The Dancer in the Wild

A little boy went to the woods, to see what he could find,
To rescue frightened villagers, a knight noble and kind,
And with his lance of broken oak, slay dragons in his mind.
Triumphantly he stood upon a hill where stones were piled.

He paused within his reverie, something might be wrong,
Sweet notes of music filled the air, to whom did they belong?
He climbed down to level ground, to listen to the song
Of the Dancer in the Wild.

The piper danced on goat’s legs, with fur of brownish red.
A syrinx was clutched within his hands, so softly did he tread.
He had a handsome beard, and two great horns upon his head,
The hair above his august face, around the horns, was wild.

The beast man drew still nearer, while dancing wild and free.
The frightened child began to think ‘A devil he must be’,
And to avoid his notice, tried to hide behind a tree
From the Dancer in the Wild.

“Oh, Little Child, you need not hide,” the beast man calmly said.
“I would not hurt you, Little One, so there’s no need to dread.
My music carries only joy, so let it fill your head,
And leave your fears behind and come and dance with me awhile.”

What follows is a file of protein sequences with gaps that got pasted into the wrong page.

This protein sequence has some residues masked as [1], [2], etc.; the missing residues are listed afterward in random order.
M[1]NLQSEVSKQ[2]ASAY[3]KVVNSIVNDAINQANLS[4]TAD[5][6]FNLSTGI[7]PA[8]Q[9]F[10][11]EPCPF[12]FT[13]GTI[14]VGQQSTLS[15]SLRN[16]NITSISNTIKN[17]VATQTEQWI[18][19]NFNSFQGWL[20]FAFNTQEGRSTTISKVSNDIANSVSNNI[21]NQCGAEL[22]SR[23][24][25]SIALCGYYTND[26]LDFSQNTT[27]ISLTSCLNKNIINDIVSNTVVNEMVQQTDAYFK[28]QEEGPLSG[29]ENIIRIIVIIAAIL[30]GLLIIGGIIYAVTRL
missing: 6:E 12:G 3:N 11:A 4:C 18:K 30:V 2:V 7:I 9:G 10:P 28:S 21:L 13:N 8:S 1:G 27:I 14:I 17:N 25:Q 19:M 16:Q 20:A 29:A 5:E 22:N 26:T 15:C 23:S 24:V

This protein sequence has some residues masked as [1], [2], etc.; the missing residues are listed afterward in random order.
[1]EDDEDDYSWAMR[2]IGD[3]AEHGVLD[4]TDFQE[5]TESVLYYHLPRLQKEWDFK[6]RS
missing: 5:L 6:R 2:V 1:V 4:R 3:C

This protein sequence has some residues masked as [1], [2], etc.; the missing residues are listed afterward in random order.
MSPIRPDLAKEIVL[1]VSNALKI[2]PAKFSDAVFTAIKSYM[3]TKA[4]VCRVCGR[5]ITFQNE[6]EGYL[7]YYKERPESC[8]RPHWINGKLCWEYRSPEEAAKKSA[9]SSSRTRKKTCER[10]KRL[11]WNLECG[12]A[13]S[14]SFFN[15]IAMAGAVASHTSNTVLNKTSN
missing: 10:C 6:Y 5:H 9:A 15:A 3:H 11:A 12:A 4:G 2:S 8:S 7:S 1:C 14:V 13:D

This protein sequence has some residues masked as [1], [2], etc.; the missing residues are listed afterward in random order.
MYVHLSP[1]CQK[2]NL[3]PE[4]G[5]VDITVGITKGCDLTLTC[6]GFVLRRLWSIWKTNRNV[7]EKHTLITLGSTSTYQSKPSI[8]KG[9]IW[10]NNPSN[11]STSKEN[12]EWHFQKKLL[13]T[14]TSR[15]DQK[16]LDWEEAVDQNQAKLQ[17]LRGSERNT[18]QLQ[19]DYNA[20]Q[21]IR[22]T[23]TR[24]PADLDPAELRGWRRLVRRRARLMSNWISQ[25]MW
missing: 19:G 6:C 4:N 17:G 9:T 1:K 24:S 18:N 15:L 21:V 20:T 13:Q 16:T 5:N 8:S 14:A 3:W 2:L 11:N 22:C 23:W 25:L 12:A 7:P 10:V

“I shouldn’t talk to strangers, not to goaty men like you.
I have no way of knowing if the words you say are true.”
The boy said, “If I’d trust you, then I’d have to be a fool,”
To the Dancer in the Wild.

“For devils have no goodness, only rotten, evil ways,
And if I let you get me, then my Mom would weep for days.
So take your music elsewhere, even if it does amaze,
For never would I be a friend to one so dark and vile!”

“My child, you speak so harshly, you don’t know who you blame.
If I were so horrific, then I’d have to die of shame.
I’m not a devil, but a God, and Great Pan is my name,”
Said the Dancer in the Wild.

“And all the world’s creatures in my melodies delight,
From frogs to gnats to flying bats, to eagles taking flight,
And deer within the forests, and owls swooping in the night,
The mighty ox, the clever fox, the toothy crocodile.”

“All love to listen to my song, whenever given chance.
There is no call for fighting, so you may put down your lance,
Then cast away your fears and come and join me in the dance,”
Said the Dancer in the Wild.

The boy came out to take a closer look at the Goat God.
“Your words, they are so friendly, even if your form seems odd.